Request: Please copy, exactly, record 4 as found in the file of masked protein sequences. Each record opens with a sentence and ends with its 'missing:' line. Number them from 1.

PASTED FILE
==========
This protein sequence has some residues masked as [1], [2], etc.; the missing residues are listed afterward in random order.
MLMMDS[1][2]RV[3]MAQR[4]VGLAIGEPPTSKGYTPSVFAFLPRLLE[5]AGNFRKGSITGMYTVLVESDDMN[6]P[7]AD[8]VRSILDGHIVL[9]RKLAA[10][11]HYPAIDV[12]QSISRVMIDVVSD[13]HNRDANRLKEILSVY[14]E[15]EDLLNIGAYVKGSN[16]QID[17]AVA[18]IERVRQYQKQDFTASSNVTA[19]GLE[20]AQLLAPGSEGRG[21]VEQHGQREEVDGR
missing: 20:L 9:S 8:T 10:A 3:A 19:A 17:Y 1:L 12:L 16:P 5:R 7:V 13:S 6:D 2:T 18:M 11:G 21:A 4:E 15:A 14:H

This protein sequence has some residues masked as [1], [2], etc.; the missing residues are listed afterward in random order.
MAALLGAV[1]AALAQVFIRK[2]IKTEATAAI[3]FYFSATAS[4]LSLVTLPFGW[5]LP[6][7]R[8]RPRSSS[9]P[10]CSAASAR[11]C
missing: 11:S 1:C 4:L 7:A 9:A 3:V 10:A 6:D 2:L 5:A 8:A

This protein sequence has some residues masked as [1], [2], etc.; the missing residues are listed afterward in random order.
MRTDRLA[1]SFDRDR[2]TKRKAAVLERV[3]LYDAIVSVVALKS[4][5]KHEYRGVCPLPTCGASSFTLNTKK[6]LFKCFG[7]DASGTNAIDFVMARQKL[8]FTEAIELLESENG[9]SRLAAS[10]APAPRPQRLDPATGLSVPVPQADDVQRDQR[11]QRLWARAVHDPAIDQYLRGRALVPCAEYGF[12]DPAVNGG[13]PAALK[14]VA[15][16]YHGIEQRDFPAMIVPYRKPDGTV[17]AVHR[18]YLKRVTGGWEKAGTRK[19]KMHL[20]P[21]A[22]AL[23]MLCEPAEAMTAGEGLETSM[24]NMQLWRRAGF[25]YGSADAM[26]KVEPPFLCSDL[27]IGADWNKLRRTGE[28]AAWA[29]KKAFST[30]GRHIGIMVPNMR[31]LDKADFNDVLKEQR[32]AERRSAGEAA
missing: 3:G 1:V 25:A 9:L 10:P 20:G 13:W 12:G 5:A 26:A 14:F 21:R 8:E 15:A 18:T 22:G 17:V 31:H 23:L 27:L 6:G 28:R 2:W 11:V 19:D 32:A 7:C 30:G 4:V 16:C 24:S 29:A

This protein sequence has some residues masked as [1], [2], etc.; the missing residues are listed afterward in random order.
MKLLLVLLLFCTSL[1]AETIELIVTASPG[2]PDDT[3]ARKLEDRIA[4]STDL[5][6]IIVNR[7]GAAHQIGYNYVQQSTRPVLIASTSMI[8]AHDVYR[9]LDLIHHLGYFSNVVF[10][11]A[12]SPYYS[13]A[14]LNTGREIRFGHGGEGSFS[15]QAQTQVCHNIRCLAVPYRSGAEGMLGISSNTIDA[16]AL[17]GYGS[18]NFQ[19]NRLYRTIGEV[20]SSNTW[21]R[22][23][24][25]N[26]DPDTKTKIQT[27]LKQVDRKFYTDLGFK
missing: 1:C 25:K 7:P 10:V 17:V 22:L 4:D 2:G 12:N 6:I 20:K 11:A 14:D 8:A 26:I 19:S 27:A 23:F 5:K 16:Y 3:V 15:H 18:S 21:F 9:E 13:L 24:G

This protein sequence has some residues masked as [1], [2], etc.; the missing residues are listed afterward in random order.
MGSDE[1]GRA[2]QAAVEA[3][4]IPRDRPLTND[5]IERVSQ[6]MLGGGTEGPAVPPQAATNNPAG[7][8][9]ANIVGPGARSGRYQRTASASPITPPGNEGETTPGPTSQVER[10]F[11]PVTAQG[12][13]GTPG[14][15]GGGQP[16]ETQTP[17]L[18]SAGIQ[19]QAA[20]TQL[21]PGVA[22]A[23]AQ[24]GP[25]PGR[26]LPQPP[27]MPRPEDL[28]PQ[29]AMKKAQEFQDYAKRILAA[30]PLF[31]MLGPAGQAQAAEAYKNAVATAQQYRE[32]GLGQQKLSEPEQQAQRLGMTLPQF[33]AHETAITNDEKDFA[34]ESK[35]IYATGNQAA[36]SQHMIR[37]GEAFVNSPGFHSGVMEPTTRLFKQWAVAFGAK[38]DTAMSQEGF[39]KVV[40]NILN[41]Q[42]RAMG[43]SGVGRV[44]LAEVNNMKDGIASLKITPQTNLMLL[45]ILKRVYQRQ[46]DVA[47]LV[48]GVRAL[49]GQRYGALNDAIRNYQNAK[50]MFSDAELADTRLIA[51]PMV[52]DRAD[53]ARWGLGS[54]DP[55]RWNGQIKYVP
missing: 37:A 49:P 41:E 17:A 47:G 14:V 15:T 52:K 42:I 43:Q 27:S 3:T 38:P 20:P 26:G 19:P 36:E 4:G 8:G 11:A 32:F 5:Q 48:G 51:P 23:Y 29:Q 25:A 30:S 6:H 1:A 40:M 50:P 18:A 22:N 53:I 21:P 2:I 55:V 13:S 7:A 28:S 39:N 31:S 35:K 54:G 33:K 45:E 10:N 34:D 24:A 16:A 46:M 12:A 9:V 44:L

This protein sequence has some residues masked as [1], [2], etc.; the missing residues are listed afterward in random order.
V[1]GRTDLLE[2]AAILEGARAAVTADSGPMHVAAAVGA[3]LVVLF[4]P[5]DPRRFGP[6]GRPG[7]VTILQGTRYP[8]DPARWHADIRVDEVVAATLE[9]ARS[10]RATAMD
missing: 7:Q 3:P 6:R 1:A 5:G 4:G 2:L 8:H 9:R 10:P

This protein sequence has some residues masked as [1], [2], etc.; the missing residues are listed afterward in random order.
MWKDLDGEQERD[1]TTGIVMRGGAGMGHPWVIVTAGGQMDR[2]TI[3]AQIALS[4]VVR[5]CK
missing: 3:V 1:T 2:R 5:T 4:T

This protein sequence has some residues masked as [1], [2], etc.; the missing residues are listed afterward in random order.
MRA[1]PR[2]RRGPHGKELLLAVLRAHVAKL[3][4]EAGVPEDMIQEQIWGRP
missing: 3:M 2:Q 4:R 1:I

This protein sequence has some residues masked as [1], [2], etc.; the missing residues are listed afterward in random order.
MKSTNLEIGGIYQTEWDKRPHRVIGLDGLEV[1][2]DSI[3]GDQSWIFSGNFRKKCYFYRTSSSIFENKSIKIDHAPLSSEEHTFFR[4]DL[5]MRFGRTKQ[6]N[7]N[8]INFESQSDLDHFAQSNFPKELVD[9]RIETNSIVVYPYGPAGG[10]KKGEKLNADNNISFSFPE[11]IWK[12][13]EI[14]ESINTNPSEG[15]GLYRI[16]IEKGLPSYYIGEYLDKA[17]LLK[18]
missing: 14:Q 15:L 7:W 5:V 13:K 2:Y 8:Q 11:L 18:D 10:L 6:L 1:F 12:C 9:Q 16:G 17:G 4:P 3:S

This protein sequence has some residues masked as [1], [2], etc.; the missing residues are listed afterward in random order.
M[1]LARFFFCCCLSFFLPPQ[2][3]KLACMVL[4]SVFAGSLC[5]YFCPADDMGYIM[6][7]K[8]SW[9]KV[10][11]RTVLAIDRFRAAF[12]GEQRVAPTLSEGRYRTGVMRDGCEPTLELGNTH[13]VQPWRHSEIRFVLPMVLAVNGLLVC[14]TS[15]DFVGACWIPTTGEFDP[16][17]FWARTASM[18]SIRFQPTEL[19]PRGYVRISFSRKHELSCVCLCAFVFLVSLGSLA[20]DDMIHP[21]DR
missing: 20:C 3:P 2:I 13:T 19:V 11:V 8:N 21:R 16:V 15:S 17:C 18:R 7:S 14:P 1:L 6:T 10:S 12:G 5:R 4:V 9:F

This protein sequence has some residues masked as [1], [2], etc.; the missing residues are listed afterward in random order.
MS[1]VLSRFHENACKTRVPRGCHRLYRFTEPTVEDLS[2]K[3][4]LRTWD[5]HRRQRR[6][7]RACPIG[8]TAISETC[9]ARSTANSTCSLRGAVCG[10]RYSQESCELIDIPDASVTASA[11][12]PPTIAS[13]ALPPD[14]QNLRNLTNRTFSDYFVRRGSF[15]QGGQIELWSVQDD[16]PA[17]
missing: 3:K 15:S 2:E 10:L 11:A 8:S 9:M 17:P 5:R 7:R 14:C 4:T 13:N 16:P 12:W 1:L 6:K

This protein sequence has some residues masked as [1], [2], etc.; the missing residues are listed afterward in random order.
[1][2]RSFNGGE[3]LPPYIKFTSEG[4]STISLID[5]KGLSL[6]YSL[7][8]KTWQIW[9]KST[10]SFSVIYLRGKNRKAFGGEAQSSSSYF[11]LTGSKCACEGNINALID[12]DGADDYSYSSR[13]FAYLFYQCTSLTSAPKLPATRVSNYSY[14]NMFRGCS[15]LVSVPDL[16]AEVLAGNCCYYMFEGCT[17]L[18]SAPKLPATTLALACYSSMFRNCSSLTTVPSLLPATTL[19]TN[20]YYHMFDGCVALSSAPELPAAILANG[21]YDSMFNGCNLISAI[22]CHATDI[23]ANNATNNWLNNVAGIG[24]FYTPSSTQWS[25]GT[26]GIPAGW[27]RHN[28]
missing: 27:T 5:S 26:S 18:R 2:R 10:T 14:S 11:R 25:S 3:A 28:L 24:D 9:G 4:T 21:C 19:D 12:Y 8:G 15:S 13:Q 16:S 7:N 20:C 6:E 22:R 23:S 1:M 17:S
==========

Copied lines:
This protein sequence has some residues masked as [1], [2], etc.; the missing residues are listed afterward in random order.
MKLLLVLLLFCTSL[1]AETIELIVTASPG[2]PDDT[3]ARKLEDRIA[4]STDL[5][6]IIVNR[7]GAAHQIGYNYVQQSTRPVLIASTSMI[8]AHDVYR[9]LDLIHHLGYFSNVVF[10][11]A[12]SPYYS[13]A[14]LNTGREIRFGHGGEGSFS[15]QAQTQVCHNIRCLAVPYRSGAEGMLGISSNTIDA[16]AL[17]GYGS[18]NFQ[19]NRLYRTIGEV[20]SSNTW[21]R[22][23][24][25]N[26]DPDTKTKIQT[27]LKQVDRKFYTDLGFK
missing: 1:C 25:K 7:P 10:V 17:V 22:L 4:D 2:G 12:N 6:I 20:K 11:A 14:D 8:A 26:I 19:S 27:A 23:F 5:K 16:Y 3:V 15:H 18:S 21:F 9:E 13:L 24:G